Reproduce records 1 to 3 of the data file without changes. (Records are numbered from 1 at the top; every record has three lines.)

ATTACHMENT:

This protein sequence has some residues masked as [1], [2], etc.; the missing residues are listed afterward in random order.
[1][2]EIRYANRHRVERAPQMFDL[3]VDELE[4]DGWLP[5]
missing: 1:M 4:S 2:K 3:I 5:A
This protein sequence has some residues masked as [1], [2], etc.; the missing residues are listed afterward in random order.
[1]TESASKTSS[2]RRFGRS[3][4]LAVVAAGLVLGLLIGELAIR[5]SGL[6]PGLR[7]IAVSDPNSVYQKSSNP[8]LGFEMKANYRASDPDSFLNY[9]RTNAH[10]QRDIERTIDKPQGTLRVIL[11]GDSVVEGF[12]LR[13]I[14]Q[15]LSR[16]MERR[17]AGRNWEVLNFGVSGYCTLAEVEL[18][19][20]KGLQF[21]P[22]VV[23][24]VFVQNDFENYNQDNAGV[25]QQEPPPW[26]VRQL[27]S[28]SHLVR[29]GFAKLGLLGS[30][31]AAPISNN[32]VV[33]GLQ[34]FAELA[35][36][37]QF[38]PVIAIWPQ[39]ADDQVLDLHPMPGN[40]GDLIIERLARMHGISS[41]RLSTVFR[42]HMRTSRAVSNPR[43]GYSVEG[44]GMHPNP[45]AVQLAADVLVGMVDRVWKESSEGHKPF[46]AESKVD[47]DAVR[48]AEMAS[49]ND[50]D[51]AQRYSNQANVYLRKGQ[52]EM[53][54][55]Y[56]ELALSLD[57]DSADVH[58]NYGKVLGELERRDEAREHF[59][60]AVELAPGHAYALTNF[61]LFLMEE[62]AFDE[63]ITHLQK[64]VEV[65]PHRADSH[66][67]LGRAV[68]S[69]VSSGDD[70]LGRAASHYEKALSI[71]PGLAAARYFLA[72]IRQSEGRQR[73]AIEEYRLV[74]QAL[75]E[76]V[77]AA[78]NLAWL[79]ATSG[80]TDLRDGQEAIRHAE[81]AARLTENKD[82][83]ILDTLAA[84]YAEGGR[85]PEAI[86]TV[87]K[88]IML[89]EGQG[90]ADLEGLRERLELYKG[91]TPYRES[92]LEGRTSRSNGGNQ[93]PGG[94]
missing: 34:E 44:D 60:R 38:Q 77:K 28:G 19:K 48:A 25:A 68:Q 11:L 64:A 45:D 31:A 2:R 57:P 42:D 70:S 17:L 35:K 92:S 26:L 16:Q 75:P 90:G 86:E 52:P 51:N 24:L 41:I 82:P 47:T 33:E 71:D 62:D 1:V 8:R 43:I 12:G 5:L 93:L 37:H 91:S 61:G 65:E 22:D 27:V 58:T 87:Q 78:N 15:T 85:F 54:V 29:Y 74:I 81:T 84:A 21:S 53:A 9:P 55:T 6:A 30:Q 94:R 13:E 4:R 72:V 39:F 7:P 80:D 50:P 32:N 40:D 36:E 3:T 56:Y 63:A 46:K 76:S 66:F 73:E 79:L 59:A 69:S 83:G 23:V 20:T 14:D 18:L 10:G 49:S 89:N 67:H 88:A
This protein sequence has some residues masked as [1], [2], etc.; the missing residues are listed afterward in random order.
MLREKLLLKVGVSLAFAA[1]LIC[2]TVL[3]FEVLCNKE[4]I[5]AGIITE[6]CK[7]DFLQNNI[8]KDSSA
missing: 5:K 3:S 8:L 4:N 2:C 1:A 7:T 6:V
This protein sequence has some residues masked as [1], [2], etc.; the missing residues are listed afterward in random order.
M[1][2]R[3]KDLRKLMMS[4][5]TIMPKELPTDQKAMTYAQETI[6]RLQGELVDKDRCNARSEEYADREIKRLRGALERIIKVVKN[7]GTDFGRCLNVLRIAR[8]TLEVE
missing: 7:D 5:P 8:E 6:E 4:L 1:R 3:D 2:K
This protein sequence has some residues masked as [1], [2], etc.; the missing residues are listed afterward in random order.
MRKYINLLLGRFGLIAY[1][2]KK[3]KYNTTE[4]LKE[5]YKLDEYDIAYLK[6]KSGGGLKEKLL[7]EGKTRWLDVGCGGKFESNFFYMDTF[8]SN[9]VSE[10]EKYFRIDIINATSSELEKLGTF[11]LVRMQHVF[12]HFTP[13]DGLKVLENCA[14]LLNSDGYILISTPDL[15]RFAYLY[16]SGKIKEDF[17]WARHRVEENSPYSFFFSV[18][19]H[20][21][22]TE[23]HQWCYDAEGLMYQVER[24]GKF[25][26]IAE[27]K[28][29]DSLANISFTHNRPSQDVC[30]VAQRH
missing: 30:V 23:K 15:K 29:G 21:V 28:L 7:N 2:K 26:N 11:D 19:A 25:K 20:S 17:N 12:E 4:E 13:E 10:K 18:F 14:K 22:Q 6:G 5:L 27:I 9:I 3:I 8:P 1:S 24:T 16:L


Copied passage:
This protein sequence has some residues masked as [1], [2], etc.; the missing residues are listed afterward in random order.
[1][2]EIRYANRHRVERAPQMFDL[3]VDELE[4]DGWLP[5]
missing: 1:M 4:S 2:K 3:I 5:A
This protein sequence has some residues masked as [1], [2], etc.; the missing residues are listed afterward in random order.
[1]TESASKTSS[2]RRFGRS[3][4]LAVVAAGLVLGLLIGELAIR[5]SGL[6]PGLR[7]IAVSDPNSVYQKSSNP[8]LGFEMKANYRASDPDSFLNY[9]RTNAH[10]QRDIERTIDKPQGTLRVIL[11]GDSVVEGF[12]LR[13]I[14]Q[15]LSR[16]MERR[17]AGRNWEVLNFGVSGYCTLAEVEL[18][19][20]KGLQF[21]P[22]VV[23][24]VFVQNDFENYNQDNAGV[25]QQEPPPW[26]VRQL[27]S[28]SHLVR[29]GFAKLGLLGS[30][31]AAPISNN[32]VV[33]GLQ[34]FAELA[35][36][37]QF[38]PVIAIWPQ[39]ADDQVLDLHPMPGN[40]GDLIIERLARMHGISS[41]RLSTVFR[42]HMRTSRAVSNPR[43]GYSVEG[44]GMHPNP[45]AVQLAADVLVGMVDRVWKESSEGHKPF[46]AESKVD[47]DAVR[48]AEMAS[49]ND[50]D[51]AQRYSNQANVYLRKGQ[52]EM[53][54][55]Y[56]ELALSLD[57]DSADVH[58]NYGKVLGELERRDEAREHF[59][60]AVELAPGHAYALTNF[61]LFLMEE[62]AFDE[63]ITHLQK[64]VEV[65]PHRADSH[66][67]LGRAV[68]S[69]VSSGDD[70]LGRAASHYEKALSI[71]PGLAAARYFLA[72]IRQSEGRQR[73]AIEEYRLV[74]QAL[75]E[76]V[77]AA[78]NLAWL[79]ATSG[80]TDLRDGQEAIRHAE[81]AARLTENKD[82][83]ILDTLAA[84]YAEGGR[85]PEAI[86]TV[87]K[88]IML[89]EGQG[90]ADLEGLRERLELYKG[91]TPYRES[92]LEGRTSRSNGGNQ[93]PGG[94]
missing: 34:E 44:D 60:R 38:Q 77:K 28:G 19:K 48:A 25:A 68:Q 11:L 64:A 45:D 31:A 2:R 57:P 42:D 70:S 17:L 35:K 92:S 26:L 16:Q 75:P 90:G 86:E 52:P 51:N 24:L 41:I 82:P 47:T 33:E 71:D 62:D 1:V 8:R 43:I 12:G 5:L 93:L 37:H 91:S 61:G 65:E 22:D 27:V 58:T 87:Q 78:N 15:T 85:F 54:V 29:Y 74:I 81:T 84:A 21:S 53:A 9:P 55:T 6:A 30:Q 94:R 13:E 4:R 72:V 39:F 7:P 80:D 50:P 32:N 40:D 36:E 3:T 56:Y 63:A 46:K 76:S 66:F 73:E 79:L 59:A 69:S 83:G 23:V 20:T 14:D 18:L 10:G 49:S 89:N 67:H 88:A
This protein sequence has some residues masked as [1], [2], etc.; the missing residues are listed afterward in random order.
MLREKLLLKVGVSLAFAA[1]LIC[2]TVL[3]FEVLCNKE[4]I[5]AGIITE[6]CK[7]DFLQNNI[8]KDSSA
missing: 5:K 3:S 8:L 4:N 2:C 1:A 7:T 6:V